New Nebraska bill to provide possible solution for catalytic converter thefts

The numbers show thefts are three times what they were in 2020.
Catalytic converter thefts are rising in Omaha.
Catalytic converter thefts are rising in Omaha.
Published: Jan. 20, 2023 at 6:29 PM CST
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OMAHA, Neb. (WOWT) - A loud bang from your car could be the first clue you’re a victim of a crime.

Jim Sargent of Ace’s Mufflers in Omaha says that sound is how you know your catalytic converter’s been stolen.

“That’s when they come to visit me like ‘oh yep, you got stolen,’” Sargent said.

Sargent tells 6 News in the past few months he’s been flooded with catalytic converter replacement orders, about ten per week -- requests he rarely got even one year ago.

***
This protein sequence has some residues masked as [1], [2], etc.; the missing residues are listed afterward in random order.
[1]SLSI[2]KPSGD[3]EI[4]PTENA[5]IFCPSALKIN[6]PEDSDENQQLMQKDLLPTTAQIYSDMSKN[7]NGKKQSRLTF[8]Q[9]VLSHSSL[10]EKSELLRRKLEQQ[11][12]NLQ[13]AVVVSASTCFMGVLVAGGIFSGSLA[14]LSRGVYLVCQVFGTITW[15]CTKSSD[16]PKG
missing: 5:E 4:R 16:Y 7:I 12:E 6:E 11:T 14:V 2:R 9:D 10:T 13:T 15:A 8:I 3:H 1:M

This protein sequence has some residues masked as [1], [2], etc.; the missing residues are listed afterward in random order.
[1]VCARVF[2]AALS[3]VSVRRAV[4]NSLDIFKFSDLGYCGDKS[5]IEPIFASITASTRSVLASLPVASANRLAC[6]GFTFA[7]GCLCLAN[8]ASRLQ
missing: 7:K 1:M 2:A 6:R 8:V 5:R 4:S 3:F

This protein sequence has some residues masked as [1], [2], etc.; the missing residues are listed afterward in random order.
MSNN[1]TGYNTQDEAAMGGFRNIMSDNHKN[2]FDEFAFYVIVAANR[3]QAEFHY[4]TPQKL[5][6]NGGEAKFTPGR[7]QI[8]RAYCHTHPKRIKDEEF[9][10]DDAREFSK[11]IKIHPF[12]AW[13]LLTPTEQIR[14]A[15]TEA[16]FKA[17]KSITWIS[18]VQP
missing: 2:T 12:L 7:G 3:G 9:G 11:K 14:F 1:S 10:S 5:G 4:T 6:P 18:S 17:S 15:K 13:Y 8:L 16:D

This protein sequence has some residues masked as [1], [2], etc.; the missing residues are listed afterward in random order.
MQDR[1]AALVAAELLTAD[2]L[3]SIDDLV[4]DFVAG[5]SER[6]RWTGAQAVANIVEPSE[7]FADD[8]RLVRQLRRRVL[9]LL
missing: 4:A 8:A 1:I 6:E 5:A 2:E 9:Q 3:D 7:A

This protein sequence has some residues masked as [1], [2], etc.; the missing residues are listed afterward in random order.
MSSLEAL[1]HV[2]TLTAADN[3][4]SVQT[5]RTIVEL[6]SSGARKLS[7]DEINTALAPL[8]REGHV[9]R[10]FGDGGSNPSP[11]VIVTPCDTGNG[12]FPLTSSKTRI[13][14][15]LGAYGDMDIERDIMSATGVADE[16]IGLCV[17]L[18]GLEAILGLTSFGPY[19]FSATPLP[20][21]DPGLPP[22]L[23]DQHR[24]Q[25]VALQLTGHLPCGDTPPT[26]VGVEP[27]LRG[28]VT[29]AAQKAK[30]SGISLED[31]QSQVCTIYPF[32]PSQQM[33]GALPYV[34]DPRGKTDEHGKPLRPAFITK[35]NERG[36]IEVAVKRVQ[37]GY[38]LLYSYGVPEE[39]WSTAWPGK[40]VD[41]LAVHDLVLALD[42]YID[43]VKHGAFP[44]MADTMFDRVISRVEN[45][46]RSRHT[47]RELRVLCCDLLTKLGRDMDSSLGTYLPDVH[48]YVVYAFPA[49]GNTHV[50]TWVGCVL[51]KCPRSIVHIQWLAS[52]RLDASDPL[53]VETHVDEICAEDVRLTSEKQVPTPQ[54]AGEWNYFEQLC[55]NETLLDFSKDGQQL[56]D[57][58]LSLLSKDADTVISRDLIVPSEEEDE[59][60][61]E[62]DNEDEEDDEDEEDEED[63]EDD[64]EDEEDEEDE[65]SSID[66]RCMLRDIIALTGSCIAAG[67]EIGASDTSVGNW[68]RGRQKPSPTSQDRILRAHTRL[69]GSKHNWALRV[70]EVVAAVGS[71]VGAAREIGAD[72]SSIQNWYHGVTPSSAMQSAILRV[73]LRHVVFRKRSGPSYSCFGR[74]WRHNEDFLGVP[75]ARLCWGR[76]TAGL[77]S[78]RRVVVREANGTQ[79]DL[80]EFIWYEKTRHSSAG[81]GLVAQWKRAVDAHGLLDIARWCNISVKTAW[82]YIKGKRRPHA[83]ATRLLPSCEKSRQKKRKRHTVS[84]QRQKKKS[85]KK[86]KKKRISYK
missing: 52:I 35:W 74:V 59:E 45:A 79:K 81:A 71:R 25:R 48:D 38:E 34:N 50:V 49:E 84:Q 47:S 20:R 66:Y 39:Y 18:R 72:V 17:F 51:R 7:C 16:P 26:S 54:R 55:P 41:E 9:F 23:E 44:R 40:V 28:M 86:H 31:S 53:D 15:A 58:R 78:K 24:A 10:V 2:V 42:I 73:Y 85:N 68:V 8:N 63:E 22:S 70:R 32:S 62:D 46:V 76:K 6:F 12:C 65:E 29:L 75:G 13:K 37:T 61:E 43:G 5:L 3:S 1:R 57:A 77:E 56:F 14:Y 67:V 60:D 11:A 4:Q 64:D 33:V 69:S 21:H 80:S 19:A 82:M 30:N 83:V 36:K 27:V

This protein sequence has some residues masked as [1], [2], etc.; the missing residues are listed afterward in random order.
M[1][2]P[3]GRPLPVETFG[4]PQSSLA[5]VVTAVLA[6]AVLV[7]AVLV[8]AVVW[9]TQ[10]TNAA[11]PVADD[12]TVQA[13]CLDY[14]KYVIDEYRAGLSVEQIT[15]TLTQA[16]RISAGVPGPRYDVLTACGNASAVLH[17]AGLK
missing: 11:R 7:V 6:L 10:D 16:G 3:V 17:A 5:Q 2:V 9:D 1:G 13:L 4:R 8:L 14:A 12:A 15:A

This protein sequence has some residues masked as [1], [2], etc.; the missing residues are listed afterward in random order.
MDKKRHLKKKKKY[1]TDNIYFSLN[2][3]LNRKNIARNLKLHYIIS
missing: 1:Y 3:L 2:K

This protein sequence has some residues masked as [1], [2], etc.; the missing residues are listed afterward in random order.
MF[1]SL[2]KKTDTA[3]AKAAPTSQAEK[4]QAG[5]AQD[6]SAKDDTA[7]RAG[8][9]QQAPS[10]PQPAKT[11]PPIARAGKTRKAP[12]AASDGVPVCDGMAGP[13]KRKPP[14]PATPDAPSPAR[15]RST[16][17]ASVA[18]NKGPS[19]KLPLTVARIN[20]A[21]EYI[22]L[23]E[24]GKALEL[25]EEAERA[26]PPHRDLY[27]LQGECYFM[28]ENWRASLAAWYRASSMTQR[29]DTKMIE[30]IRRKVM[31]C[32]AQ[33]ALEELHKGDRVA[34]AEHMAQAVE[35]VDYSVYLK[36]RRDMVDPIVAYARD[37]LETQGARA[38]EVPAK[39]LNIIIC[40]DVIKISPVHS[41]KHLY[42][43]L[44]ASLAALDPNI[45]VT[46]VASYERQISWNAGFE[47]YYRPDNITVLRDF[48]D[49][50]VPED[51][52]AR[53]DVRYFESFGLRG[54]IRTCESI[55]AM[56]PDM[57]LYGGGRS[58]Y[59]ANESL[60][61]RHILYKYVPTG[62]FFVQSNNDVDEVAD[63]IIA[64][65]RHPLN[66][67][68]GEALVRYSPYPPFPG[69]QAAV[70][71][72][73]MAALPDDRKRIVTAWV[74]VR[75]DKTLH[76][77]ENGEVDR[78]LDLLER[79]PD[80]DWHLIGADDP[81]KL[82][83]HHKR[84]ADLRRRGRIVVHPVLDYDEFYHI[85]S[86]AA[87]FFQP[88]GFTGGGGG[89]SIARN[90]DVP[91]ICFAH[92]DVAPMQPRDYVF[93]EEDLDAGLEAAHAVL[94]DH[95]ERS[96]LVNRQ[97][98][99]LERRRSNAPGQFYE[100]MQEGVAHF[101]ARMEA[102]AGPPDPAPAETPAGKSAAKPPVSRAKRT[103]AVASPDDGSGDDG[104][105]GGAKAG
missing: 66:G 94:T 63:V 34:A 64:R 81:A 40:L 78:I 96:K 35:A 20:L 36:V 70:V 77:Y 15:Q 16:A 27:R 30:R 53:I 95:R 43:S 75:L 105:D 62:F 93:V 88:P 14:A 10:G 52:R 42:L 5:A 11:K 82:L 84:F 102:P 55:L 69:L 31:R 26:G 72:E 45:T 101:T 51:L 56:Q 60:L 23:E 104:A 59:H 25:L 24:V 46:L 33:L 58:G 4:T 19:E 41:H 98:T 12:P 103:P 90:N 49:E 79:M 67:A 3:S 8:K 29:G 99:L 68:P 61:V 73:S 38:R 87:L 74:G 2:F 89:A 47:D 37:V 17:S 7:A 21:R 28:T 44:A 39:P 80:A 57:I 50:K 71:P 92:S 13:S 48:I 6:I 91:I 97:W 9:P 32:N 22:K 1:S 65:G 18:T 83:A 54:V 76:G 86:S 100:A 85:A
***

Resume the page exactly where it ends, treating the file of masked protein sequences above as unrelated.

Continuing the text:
“So, as they steal more that’s more and more I have to fix and it’s just getting bigger and bigger,” Sargent said.

Numbers from Omaha police back up what Sargent is saying.

1,368 catalytic converters were reported stolen last year. That’s more than triple 2020′s number.

They’re taken because of the valuable metals they hold inside: rhodium and platinum.

State senator John Cavanaugh wants to tackle the problem at the state level. He introduced LB 347A, a bill to better track down buyers of catalytic converters by requiring payment to be sent via mail, checking their IDs, and requiring a fingerprint. The VIN number, vehicle make, model, and year of the catalytic converter will also be required.

“It’s a real problem and hopefully taking this broader approach will help decrease that problem,” Cavanaugh said. “So, when we take a statewide approach it’s going to decrease the market and decrease the market of catalytic converters people are stealing.”

The legislation would also increase the penalty, stating all violations could lead to up to a year in jail.